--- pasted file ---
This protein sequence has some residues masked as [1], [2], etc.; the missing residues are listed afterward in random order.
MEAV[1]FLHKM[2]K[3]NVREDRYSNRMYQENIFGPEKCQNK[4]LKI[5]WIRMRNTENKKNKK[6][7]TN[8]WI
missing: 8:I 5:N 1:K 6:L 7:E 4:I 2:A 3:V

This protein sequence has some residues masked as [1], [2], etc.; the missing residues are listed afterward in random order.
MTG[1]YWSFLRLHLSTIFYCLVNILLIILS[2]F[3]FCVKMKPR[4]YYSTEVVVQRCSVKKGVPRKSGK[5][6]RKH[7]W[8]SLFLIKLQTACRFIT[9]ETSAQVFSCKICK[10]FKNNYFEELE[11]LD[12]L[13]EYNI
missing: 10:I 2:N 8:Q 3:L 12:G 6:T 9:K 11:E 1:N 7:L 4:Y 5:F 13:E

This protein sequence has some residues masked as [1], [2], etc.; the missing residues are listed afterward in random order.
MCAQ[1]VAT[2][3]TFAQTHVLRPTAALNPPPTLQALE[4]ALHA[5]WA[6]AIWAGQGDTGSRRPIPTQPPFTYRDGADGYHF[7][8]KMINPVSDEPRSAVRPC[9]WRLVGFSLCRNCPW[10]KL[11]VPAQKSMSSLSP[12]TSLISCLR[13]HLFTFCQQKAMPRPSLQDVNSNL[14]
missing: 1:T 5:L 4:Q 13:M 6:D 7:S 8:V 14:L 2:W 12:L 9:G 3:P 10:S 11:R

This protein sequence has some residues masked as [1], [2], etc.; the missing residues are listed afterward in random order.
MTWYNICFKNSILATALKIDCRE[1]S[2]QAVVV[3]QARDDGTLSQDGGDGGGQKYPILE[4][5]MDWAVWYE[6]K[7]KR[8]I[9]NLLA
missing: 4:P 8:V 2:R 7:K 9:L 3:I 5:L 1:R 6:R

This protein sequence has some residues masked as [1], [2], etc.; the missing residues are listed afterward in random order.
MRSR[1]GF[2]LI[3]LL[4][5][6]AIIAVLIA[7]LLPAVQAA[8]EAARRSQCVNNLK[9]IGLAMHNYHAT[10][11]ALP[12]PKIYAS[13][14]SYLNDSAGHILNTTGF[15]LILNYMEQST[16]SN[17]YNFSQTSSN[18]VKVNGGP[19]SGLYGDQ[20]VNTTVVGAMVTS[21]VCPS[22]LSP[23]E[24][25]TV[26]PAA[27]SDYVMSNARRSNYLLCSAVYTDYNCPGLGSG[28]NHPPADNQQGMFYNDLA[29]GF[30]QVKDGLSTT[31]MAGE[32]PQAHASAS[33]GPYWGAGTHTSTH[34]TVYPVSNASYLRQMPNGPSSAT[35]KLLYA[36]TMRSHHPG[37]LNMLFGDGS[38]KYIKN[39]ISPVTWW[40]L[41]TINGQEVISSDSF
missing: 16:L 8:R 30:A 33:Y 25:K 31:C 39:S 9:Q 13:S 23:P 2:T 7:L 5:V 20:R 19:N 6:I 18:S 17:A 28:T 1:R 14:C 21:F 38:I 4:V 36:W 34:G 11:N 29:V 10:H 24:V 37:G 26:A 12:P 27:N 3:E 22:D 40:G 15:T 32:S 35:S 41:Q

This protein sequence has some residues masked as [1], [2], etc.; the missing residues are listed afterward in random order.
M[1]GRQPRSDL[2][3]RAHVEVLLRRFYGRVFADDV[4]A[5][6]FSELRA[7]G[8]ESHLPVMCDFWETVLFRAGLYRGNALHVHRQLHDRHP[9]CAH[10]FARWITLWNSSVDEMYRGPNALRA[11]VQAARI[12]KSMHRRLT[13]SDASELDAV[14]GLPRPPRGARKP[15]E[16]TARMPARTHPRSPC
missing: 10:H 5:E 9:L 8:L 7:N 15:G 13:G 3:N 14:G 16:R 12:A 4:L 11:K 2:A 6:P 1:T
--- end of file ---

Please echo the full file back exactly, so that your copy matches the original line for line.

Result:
This protein sequence has some residues masked as [1], [2], etc.; the missing residues are listed afterward in random order.
MEAV[1]FLHKM[2]K[3]NVREDRYSNRMYQENIFGPEKCQNK[4]LKI[5]WIRMRNTENKKNKK[6][7]TN[8]WI
missing: 8:I 5:N 1:K 6:L 7:E 4:I 2:A 3:V

This protein sequence has some residues masked as [1], [2], etc.; the missing residues are listed afterward in random order.
MTG[1]YWSFLRLHLSTIFYCLVNILLIILS[2]F[3]FCVKMKPR[4]YYSTEVVVQRCSVKKGVPRKSGK[5][6]RKH[7]W[8]SLFLIKLQTACRFIT[9]ETSAQVFSCKICK[10]FKNNYFEELE[11]LD[12]L[13]EYNI
missing: 10:I 2:N 8:Q 3:L 12:G 6:T 9:K 11:E 1:N 7:L 4:Y 5:F 13:E

This protein sequence has some residues masked as [1], [2], etc.; the missing residues are listed afterward in random order.
MCAQ[1]VAT[2][3]TFAQTHVLRPTAALNPPPTLQALE[4]ALHA[5]WA[6]AIWAGQGDTGSRRPIPTQPPFTYRDGADGYHF[7][8]KMINPVSDEPRSAVRPC[9]WRLVGFSLCRNCPW[10]KL[11]VPAQKSMSSLSP[12]TSLISCLR[13]HLFTFCQQKAMPRPSLQDVNSNL[14]
missing: 1:T 5:L 4:Q 13:M 6:D 7:S 8:V 14:L 2:W 12:L 9:G 3:P 10:S 11:R

This protein sequence has some residues masked as [1], [2], etc.; the missing residues are listed afterward in random order.
MTWYNICFKNSILATALKIDCRE[1]S[2]QAVVV[3]QARDDGTLSQDGGDGGGQKYPILE[4][5]MDWAVWYE[6]K[7]KR[8]I[9]NLLA
missing: 4:P 8:V 2:R 7:K 9:L 3:I 5:L 1:R 6:R

This protein sequence has some residues masked as [1], [2], etc.; the missing residues are listed afterward in random order.
MRSR[1]GF[2]LI[3]LL[4][5][6]AIIAVLIA[7]LLPAVQAA[8]EAARRSQCVNNLK[9]IGLAMHNYHAT[10][11]ALP[12]PKIYAS[13][14]SYLNDSAGHILNTTGF[15]LILNYMEQST[16]SN[17]YNFSQTSSN[18]VKVNGGP[19]SGLYGDQ[20]VNTTVVGAMVTS[21]VCPS[22]LSP[23]E[24][25]TV[26]PAA[27]SDYVMSNARRSNYLLCSAVYTDYNCPGLGSG[28]NHPPADNQQGMFYNDLA[29]GF[30]QVKDGLSTT[31]MAGE[32]PQAHASAS[33]GPYWGAGTHTSTH[34]TVYPVSNASYLRQMPNGPSSAT[35]KLLYA[36]TMRSHHPG[37]LNMLFGDGS[38]KYIKN[39]ISPVTWW[40]L[41]TINGQEVISSDSF
missing: 16:L 8:R 30:A 33:Y 25:K 31:C 39:S 9:Q 13:S 23:P 2:T 7:L 5:V 20:R 19:N 6:I 18:S 17:A 28:T 1:R 14:C 21:F 38:I 4:V 36:W 34:G 11:N 29:V 10:H 24:V 37:G 26:A 12:P 27:N 3:E 22:D 40:G 15:T 32:S 35:S 41:Q

This protein sequence has some residues masked as [1], [2], etc.; the missing residues are listed afterward in random order.
M[1]GRQPRSDL[2][3]RAHVEVLLRRFYGRVFADDV[4]A[5][6]FSELRA[7]G[8]ESHLPVMCDFWETVLFRAGLYRGNALHVHRQLHDRHP[9]CAH[10]FARWITLWNSSVDEMYRGPNALRA[11]VQAARI[12]KSMHRRLT[13]SDASELDAV[14]GLPRPPRGARKP[15]E[16]TARMPARTHPRSPC
missing: 10:H 5:E 9:L 8:L 7:N 15:G 13:G 3:N 14:G 16:R 12:A 4:L 11:K 2:A 6:P 1:T